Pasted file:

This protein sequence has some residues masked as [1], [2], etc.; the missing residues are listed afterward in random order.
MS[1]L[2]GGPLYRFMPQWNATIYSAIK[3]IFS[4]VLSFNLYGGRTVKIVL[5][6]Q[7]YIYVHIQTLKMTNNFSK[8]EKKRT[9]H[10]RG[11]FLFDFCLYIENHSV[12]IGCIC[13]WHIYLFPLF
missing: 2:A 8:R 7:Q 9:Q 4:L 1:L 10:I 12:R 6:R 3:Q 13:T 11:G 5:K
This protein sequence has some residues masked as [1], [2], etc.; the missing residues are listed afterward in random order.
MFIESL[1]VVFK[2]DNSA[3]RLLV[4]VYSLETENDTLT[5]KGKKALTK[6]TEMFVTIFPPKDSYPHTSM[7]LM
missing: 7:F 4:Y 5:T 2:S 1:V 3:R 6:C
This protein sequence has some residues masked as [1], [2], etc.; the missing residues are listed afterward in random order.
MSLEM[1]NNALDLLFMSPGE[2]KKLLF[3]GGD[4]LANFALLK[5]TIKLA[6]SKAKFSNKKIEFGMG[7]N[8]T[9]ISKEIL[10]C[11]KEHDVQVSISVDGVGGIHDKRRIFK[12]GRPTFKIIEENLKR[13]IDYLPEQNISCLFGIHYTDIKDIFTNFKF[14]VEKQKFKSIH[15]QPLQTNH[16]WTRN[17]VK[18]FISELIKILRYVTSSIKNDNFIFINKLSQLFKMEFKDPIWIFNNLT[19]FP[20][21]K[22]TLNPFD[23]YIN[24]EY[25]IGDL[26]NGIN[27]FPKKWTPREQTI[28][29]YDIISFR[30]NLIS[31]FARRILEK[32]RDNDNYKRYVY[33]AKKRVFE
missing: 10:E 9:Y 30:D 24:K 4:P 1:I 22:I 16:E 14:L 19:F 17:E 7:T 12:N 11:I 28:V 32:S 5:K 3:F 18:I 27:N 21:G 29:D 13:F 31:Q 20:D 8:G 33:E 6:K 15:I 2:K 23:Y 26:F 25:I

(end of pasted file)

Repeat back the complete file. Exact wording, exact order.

This protein sequence has some residues masked as [1], [2], etc.; the missing residues are listed afterward in random order.
MS[1]L[2]GGPLYRFMPQWNATIYSAIK[3]IFS[4]VLSFNLYGGRTVKIVL[5][6]Q[7]YIYVHIQTLKMTNNFSK[8]EKKRT[9]H[10]RG[11]FLFDFCLYIENHSV[12]IGCIC[13]WHIYLFPLF
missing: 2:A 8:R 7:Q 9:Q 4:L 1:L 10:I 12:R 6:R 3:Q 13:T 11:G 5:K
This protein sequence has some residues masked as [1], [2], etc.; the missing residues are listed afterward in random order.
MFIESL[1]VVFK[2]DNSA[3]RLLV[4]VYSLETENDTLT[5]KGKKALTK[6]TEMFVTIFPPKDSYPHTSM[7]LM
missing: 7:F 4:Y 5:T 2:S 1:V 3:R 6:C
This protein sequence has some residues masked as [1], [2], etc.; the missing residues are listed afterward in random order.
MSLEM[1]NNALDLLFMSPGE[2]KKLLF[3]GGD[4]LANFALLK[5]TIKLA[6]SKAKFSNKKIEFGMG[7]N[8]T[9]ISKEIL[10]C[11]KEHDVQVSISVDGVGGIHDKRRIFK[12]GRPTFKIIEENLKR[13]IDYLPEQNISCLFGIHYTDIKDIFTNFKF[14]VEKQKFKSIH[15]QPLQTNH[16]WTRN[17]VK[18]FISELIKILRYVTSSIKNDNFIFINKLSQLFKMEFKDPIWIFNNLT[19]FP[20][21]K[22]TLNPFD[23]YIN[24]EY[25]IGDL[26]NGIN[27]FPKKWTPREQTI[28][29]YDIISFR[30]NLIS[31]FARRILEK[32]RDNDNYKRYVY[33]AKKRVFE
missing: 10:E 9:Y 30:D 24:K 4:P 1:I 22:I 16:E 14:L 19:F 17:E 7:T 12:N 11:I 28:V 32:S 5:K 3:F 18:I 27:N 21:G 29:D 13:F 31:Q 20:D 8:G 33:E 6:K 15:I 2:K 23:Y 26:F 25:I